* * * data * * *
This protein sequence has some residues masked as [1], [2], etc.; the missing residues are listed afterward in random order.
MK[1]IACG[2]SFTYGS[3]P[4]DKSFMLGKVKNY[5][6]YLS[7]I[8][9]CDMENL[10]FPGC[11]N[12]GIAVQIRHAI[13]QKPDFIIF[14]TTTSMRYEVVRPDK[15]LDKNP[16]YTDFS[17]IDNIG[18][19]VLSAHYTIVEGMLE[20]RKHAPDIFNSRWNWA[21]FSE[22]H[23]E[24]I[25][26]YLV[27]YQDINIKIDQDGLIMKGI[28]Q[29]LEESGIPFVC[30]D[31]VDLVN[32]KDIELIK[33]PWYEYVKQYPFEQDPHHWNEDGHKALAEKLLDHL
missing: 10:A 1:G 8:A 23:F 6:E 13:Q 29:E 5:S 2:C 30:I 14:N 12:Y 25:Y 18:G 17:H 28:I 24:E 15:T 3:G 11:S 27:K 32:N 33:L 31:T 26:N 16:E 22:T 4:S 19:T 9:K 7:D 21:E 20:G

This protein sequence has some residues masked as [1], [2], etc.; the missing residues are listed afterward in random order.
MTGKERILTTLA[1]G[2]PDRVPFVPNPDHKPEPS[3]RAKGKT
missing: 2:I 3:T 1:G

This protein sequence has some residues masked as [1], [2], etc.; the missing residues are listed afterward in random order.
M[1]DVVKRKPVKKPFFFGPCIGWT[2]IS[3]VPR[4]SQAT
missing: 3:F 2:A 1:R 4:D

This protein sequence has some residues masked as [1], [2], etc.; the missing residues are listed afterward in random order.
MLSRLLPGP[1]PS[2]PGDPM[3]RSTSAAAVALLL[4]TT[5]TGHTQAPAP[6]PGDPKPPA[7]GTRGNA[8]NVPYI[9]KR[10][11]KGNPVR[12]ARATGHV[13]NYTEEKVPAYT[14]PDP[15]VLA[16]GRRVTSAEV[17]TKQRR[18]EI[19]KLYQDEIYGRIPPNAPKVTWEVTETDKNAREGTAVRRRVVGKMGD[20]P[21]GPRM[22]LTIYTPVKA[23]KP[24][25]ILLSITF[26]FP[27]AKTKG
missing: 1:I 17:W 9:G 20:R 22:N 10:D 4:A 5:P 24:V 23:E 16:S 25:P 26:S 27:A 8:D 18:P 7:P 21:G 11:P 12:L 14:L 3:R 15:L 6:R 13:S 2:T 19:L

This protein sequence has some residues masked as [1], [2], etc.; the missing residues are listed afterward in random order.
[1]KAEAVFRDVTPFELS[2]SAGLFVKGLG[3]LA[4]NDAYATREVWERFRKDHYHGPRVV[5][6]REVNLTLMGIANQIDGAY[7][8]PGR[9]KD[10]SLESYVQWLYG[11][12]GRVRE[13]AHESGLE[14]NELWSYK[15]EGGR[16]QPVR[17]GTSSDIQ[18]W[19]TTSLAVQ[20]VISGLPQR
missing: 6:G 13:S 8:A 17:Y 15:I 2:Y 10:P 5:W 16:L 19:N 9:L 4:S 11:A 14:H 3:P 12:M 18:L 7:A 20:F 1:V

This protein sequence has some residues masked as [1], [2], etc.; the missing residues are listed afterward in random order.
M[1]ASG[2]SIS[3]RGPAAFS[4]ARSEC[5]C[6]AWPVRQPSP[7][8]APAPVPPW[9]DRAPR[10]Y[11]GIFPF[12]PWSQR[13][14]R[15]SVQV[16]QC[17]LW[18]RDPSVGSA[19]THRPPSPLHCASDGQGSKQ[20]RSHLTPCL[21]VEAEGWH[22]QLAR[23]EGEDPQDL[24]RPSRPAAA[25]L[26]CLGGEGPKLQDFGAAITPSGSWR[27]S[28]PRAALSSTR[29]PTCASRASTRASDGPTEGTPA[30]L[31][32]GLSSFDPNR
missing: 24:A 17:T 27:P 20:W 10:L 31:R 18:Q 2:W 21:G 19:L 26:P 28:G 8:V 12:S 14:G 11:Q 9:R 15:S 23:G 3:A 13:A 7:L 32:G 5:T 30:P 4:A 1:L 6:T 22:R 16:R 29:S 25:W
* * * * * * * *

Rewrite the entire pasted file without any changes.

This protein sequence has some residues masked as [1], [2], etc.; the missing residues are listed afterward in random order.
MK[1]IACG[2]SFTYGS[3]P[4]DKSFMLGKVKNY[5][6]YLS[7]I[8][9]CDMENL[10]FPGC[11]N[12]GIAVQIRHAI[13]QKPDFIIF[14]TTTSMRYEVVRPDK[15]LDKNP[16]YTDFS[17]IDNIG[18][19]VLSAHYTIVEGMLE[20]RKHAPDIFNSRWNWA[21]FSE[22]H[23]E[24]I[25][26]YLV[27]YQDINIKIDQDGLIMKGI[28]Q[29]LEESGIPFVC[30]D[31]VDLVN[32]KDIELIK[33]PWYEYVKQYPFEQDPHHWNEDGHKALAEKLLDHL
missing: 10:A 1:G 8:A 23:F 6:E 13:Q 29:E 5:S 2:C 30:I 14:N 12:Y 25:Y 18:G 17:H 28:I 24:E 15:T 3:G 11:S 27:K 32:N 33:L 31:T 26:N 16:E 22:T 4:S 19:T 9:K 7:D 21:E 20:G

This protein sequence has some residues masked as [1], [2], etc.; the missing residues are listed afterward in random order.
MTGKERILTTLA[1]G[2]PDRVPFVPNPDHKPEPS[3]RAKGKT
missing: 2:I 3:T 1:G

This protein sequence has some residues masked as [1], [2], etc.; the missing residues are listed afterward in random order.
M[1]DVVKRKPVKKPFFFGPCIGWT[2]IS[3]VPR[4]SQAT
missing: 3:F 2:A 1:R 4:D

This protein sequence has some residues masked as [1], [2], etc.; the missing residues are listed afterward in random order.
MLSRLLPGP[1]PS[2]PGDPM[3]RSTSAAAVALLL[4]TT[5]TGHTQAPAP[6]PGDPKPPA[7]GTRGNA[8]NVPYI[9]KR[10][11]KGNPVR[12]ARATGHV[13]NYTEEKVPAYT[14]PDP[15]VLA[16]GRRVTSAEV[17]TKQRR[18]EI[19]KLYQDEIYGRIPPNAPKVTWEVTETDKNAREGTAVRRRVVGKMGD[20]P[21]GPRM[22]LTIYTPVKA[23]KP[24][25]ILLSITF[26]FP[27]AKTKG
missing: 1:I 17:W 9:G 20:R 22:N 10:D 4:A 5:P 24:V 23:E 16:S 25:P 26:S 27:A 8:D 18:P 7:P 21:G 11:P 12:L 14:L 3:R 15:L 6:R 13:S 2:T 19:L

This protein sequence has some residues masked as [1], [2], etc.; the missing residues are listed afterward in random order.
[1]KAEAVFRDVTPFELS[2]SAGLFVKGLG[3]LA[4]NDAYATREVWERFRKDHYHGPRVV[5][6]REVNLTLMGIANQIDGAY[7][8]PGR[9]KD[10]SLESYVQWLYG[11][12]GRVRE[13]AHESGLE[14]NELWSYK[15]EGGR[16]QPVR[17]GTSSDIQ[18]W[19]TTSLAVQ[20]VISGLPQR
missing: 6:G 13:S 8:A 17:Y 15:I 2:Y 10:P 5:W 16:L 19:N 9:L 4:S 11:A 14:H 3:P 12:M 18:L 7:A 20:F 1:V

This protein sequence has some residues masked as [1], [2], etc.; the missing residues are listed afterward in random order.
M[1]ASG[2]SIS[3]RGPAAFS[4]ARSEC[5]C[6]AWPVRQPSP[7][8]APAPVPPW[9]DRAPR[10]Y[11]GIFPF[12]PWSQR[13][14]R[15]SVQV[16]QC[17]LW[18]RDPSVGSA[19]THRPPSPLHCASDGQGSKQ[20]RSHLTPCL[21]VEAEGWH[22]QLAR[23]EGEDPQDL[24]RPSRPAAA[25]L[26]CLGGEGPKLQDFGAAITPSGSWR[27]S[28]PRAALSSTR[29]PTCASRASTRASDGPTEGTPA[30]L[31][32]GLSSFDPNR
missing: 24:A 17:T 27:P 20:W 10:L 31:R 18:Q 2:W 21:G 19:L 26:P 28:G 8:V 12:S 14:G 11:Q 9:R 15:S 23:G 3:A 13:A 7:L 32:G 5:T 30:P 4:A 1:L 6:T 22:R 16:R 29:S 25:W